Thursday, October 20, 2011

The Seed by Fola (Review)

Throughout our lives, many things may lead us to forget who we truly are. Result? Slowly yet inevitably, cages and chains enslave our thoughts and slay our freedoms.

Down the ages, men have thus fallen for hosts of illusions, confusions and fears - except for the seven dreamers whose stories this book contains. These mad truth-seekers (who oddly share the same name) did not follow others' flow to slavery; rather, they heeded a voice in their heads that led them to obsession with an idea long thought extinct, buried beneath the sands of time: The Seed.

In this book you will take a rollicking metaphysical ride that starts in ancient Egypt, moves to the Grand Greek Era, then to Rome, Arab Alexandria, on piratic High Seas, to Switzerland and circuses, into a Christian era interlude, then to modern Egypt (2007) and lastly, to a sort of Garden of Visionary Epiphany that will leaves you on and past the brink of enlightenment...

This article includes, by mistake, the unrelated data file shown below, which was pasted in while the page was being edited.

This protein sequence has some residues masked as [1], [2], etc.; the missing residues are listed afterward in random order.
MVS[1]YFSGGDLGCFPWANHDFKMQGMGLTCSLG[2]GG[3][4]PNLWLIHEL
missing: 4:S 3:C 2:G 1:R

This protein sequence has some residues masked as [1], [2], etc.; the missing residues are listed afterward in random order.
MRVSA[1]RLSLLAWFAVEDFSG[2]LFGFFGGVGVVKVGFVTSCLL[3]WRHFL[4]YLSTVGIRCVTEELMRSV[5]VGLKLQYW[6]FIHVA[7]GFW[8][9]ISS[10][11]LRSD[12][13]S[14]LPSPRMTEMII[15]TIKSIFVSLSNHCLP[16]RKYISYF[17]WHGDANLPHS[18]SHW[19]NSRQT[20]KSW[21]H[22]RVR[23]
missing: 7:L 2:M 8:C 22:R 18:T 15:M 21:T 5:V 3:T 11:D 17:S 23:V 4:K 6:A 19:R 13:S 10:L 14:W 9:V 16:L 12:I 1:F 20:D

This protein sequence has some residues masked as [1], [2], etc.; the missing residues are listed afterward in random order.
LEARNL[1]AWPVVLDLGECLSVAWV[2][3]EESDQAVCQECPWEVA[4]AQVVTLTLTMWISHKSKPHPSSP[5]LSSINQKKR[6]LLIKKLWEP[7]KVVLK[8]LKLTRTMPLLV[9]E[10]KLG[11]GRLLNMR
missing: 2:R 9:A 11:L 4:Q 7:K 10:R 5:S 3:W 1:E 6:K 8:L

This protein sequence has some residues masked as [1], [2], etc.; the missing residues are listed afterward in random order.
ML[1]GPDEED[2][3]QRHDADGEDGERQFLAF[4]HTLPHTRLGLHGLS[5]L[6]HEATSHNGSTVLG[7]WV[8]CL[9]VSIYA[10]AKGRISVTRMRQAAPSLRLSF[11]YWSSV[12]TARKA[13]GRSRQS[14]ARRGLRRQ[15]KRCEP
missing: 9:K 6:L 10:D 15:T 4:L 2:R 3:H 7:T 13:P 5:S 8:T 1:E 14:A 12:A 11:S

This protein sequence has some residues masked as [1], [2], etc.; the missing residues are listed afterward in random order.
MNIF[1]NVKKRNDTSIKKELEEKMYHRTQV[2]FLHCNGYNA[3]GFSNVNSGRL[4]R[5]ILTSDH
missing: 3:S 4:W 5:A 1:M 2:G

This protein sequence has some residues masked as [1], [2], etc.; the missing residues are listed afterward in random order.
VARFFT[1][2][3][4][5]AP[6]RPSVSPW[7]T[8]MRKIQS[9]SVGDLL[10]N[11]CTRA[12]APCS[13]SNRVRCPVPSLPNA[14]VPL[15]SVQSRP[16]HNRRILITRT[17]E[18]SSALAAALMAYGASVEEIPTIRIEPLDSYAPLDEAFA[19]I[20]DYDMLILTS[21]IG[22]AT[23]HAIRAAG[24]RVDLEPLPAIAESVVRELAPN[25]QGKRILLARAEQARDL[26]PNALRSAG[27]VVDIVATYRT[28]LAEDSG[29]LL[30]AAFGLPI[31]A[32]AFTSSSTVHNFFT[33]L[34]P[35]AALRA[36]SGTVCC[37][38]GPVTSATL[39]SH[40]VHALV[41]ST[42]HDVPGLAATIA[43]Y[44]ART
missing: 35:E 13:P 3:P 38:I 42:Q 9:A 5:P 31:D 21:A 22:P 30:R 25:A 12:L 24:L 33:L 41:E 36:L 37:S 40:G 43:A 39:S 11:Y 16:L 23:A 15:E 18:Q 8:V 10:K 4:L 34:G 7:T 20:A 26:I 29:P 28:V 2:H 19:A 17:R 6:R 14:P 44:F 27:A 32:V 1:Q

From reading the synopsis of the book and a sample of it before I accepted to review it, I really thought I would enjoy this book - but I didn't.

I just didn't understand this book at all! There are seven different stories that are all intertwined together with the last story. I found all of them to be short, very confusing, and at times vulgar. Had this not been a book that I received to review, I would not have continued to read it - it was that bad! I have not had a book that I didn't want to finish reading in YEARS!!! Just so you know, I enjoy a broad range of genres, and I really thought that I would enjoy 'The Seed' - but I was VERY mistaken.

There is a scene in the book where God, the devil, and the main character (MC) in that story are gambling. They are each betting on the hope that this MC has (God to save it, the devil to take it, and the MC to keep and gain more). I do not believe that God bets or gambles on anything, and so this was very offensive to me.

In two of the other stories, it talks very crudely about a man's genitalia and also about the physical act between a man and a woman. I felt that these were unnecessary and were only put in the story for shock value. I do not recommend this book.

*** I received a complimentary copy of this book from the author to review. I was asked to give my honest opinion of the book - which I have done. ***


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